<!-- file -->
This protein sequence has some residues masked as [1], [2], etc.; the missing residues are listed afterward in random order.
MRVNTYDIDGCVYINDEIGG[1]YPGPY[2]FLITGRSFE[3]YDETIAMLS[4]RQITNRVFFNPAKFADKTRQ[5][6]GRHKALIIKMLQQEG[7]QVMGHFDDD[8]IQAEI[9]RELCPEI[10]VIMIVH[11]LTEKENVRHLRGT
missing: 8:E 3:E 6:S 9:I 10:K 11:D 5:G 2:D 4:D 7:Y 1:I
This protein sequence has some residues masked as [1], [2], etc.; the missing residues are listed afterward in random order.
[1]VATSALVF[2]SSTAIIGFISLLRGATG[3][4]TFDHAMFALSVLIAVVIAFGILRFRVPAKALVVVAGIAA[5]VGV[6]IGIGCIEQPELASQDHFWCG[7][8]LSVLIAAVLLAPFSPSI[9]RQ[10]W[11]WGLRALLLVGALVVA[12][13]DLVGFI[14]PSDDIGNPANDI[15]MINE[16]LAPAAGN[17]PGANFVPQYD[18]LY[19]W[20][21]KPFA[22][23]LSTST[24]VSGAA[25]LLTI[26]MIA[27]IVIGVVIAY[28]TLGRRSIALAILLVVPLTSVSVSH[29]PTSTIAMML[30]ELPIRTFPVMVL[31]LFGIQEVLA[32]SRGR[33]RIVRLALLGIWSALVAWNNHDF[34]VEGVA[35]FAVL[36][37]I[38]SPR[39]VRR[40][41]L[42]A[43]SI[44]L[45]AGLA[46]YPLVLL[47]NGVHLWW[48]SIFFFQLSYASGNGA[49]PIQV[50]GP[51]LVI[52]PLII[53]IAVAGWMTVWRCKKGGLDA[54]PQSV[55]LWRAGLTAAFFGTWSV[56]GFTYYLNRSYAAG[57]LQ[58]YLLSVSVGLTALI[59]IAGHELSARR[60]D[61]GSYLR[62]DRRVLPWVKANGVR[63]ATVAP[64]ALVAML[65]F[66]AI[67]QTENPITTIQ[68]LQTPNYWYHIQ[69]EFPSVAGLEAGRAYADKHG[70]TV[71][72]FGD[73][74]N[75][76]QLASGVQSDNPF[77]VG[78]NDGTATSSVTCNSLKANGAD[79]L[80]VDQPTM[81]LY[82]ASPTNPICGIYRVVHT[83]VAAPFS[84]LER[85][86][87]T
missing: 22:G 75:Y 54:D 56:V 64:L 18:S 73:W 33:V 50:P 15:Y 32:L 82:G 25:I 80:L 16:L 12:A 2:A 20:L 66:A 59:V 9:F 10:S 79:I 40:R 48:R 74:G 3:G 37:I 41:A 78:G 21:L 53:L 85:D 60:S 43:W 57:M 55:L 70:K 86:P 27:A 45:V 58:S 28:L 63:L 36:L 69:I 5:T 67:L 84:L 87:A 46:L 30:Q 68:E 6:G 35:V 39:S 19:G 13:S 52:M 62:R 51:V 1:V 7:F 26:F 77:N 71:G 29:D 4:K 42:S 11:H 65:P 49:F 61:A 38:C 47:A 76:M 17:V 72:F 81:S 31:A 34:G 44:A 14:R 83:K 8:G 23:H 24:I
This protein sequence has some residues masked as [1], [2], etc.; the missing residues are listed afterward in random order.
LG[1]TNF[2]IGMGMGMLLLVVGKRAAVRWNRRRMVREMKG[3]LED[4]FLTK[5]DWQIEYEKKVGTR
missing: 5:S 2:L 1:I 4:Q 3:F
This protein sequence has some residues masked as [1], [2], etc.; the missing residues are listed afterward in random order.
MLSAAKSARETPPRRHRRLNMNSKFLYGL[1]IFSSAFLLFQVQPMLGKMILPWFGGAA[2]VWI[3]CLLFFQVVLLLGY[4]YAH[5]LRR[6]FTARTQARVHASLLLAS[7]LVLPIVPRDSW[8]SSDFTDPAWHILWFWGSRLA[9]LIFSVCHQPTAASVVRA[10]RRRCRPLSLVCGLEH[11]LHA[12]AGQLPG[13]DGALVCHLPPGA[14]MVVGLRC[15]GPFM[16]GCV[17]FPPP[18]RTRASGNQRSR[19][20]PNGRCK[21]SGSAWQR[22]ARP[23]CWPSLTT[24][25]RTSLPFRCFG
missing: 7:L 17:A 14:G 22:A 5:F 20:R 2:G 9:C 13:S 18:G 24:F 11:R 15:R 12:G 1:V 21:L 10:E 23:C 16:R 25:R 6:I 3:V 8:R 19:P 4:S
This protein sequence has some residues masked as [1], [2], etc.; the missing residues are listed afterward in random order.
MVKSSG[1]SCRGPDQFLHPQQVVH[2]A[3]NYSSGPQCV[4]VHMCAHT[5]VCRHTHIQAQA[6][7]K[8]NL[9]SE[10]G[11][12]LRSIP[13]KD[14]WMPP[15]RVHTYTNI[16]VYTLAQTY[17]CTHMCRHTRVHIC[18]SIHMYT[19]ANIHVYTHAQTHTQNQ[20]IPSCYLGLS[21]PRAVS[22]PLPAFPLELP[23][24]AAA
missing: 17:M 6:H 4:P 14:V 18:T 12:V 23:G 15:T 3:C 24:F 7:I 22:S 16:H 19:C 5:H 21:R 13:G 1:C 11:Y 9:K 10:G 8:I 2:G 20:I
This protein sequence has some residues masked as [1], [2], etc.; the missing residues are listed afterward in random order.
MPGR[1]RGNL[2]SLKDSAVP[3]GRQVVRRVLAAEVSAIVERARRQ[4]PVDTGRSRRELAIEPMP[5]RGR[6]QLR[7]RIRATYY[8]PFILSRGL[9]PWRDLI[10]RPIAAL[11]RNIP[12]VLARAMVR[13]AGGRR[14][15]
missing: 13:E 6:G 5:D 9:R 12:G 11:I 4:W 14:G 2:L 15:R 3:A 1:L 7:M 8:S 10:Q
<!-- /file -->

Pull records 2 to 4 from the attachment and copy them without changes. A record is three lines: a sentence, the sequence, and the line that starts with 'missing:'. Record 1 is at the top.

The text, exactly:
This protein sequence has some residues masked as [1], [2], etc.; the missing residues are listed afterward in random order.
[1]VATSALVF[2]SSTAIIGFISLLRGATG[3][4]TFDHAMFALSVLIAVVIAFGILRFRVPAKALVVVAGIAA[5]VGV[6]IGIGCIEQPELASQDHFWCG[7][8]LSVLIAAVLLAPFSPSI[9]RQ[10]W[11]WGLRALLLVGALVVA[12][13]DLVGFI[14]PSDDIGNPANDI[15]MINE[16]LAPAAGN[17]PGANFVPQYD[18]LY[19]W[20][21]KPFA[22][23]LSTST[24]VSGAA[25]LLTI[26]MIA[27]IVIGVVIAY[28]TLGRRSIALAILLVVPLTSVSVSH[29]PTSTIAMML[30]ELPIRTFPVMVL[31]LFGIQEVLA[32]SRGR[33]RIVRLALLGIWSALVAWNNHDF[34]VEGVA[35]FAVL[36][37]I[38]SPR[39]VRR[40][41]L[42]A[43]SI[44]L[45]AGLA[46]YPLVLL[47]NGVHLWW[48]SIFFFQLSYASGNGA[49]PIQV[50]GP[51]LVI[52]PLII[53]IAVAGWMTVWRCKKGGLDA[54]PQSV[55]LWRAGLTAAFFGTWSV[56]GFTYYLNRSYAAG[57]LQ[58]YLLSVSVGLTALI[59]IAGHELSARR[60]D[61]GSYLR[62]DRRVLPWVKANGVR[63]ATVAP[64]ALVAML[65]F[66]AI[67]QTENPITTIQ[68]LQTPNYWYHIQ[69]EFPSVAGLEAGRAYADKHG[70]TV[71][72]FGD[73][74]N[75][76]QLASGVQSDNPF[77]VG[78]NDGTATSSVTCNSLKANGAD[79]L[80]VDQPTM[81]LY[82]ASPTNPICGIYRVVHT[83]VAAPFS[84]LER[85][86][87]T
missing: 22:G 75:Y 54:D 56:V 64:L 18:S 73:W 33:V 50:P 15:Y 32:L 82:G 25:I 80:L 16:L 12:A 2:A 20:L 66:A 59:V 9:F 10:S 79:I 40:R 48:R 74:G 3:G 37:I 41:A 78:G 21:L 53:L 85:D 60:S 43:W 57:M 55:L 70:K 86:P 27:A 45:V 58:S 28:L 63:L 36:L 69:I 5:T 67:L 84:L 87:A 46:L 30:Q 68:E 6:G 35:V 39:S 19:G 13:S 52:M 62:R 51:V 1:V 7:F 26:F 77:N 71:G 29:D 4:K 42:S 11:H 65:P 49:F 61:A 38:C 47:A 76:M 17:V 72:F 81:S 31:A 34:G 44:A 14:R 83:K 8:G 23:H 24:I
This protein sequence has some residues masked as [1], [2], etc.; the missing residues are listed afterward in random order.
LG[1]TNF[2]IGMGMGMLLLVVGKRAAVRWNRRRMVREMKG[3]LED[4]FLTK[5]DWQIEYEKKVGTR
missing: 5:S 2:L 1:I 4:Q 3:F
This protein sequence has some residues masked as [1], [2], etc.; the missing residues are listed afterward in random order.
MLSAAKSARETPPRRHRRLNMNSKFLYGL[1]IFSSAFLLFQVQPMLGKMILPWFGGAA[2]VWI[3]CLLFFQVVLLLGY[4]YAH[5]LRR[6]FTARTQARVHASLLLAS[7]LVLPIVPRDSW[8]SSDFTDPAWHILWFWGSRLA[9]LIFSVCHQPTAASVVRA[10]RRRCRPLSLVCGLEH[11]LHA[12]AGQLPG[13]DGALVCHLPPGA[14]MVVGLRC[15]GPFM[16]GCV[17]FPPP[18]RTRASGNQRSR[19][20]PNGRCK[21]SGSAWQR[22]ARP[23]CWPSLTT[24][25]RTSLPFRCFG
missing: 7:L 17:A 14:G 22:A 5:F 20:R 2:G 9:C 13:S 18:G 24:F 11:R 15:R 12:G 1:V 21:L 10:E 23:C 16:R 25:R 6:I 3:V 8:R 19:P 4:S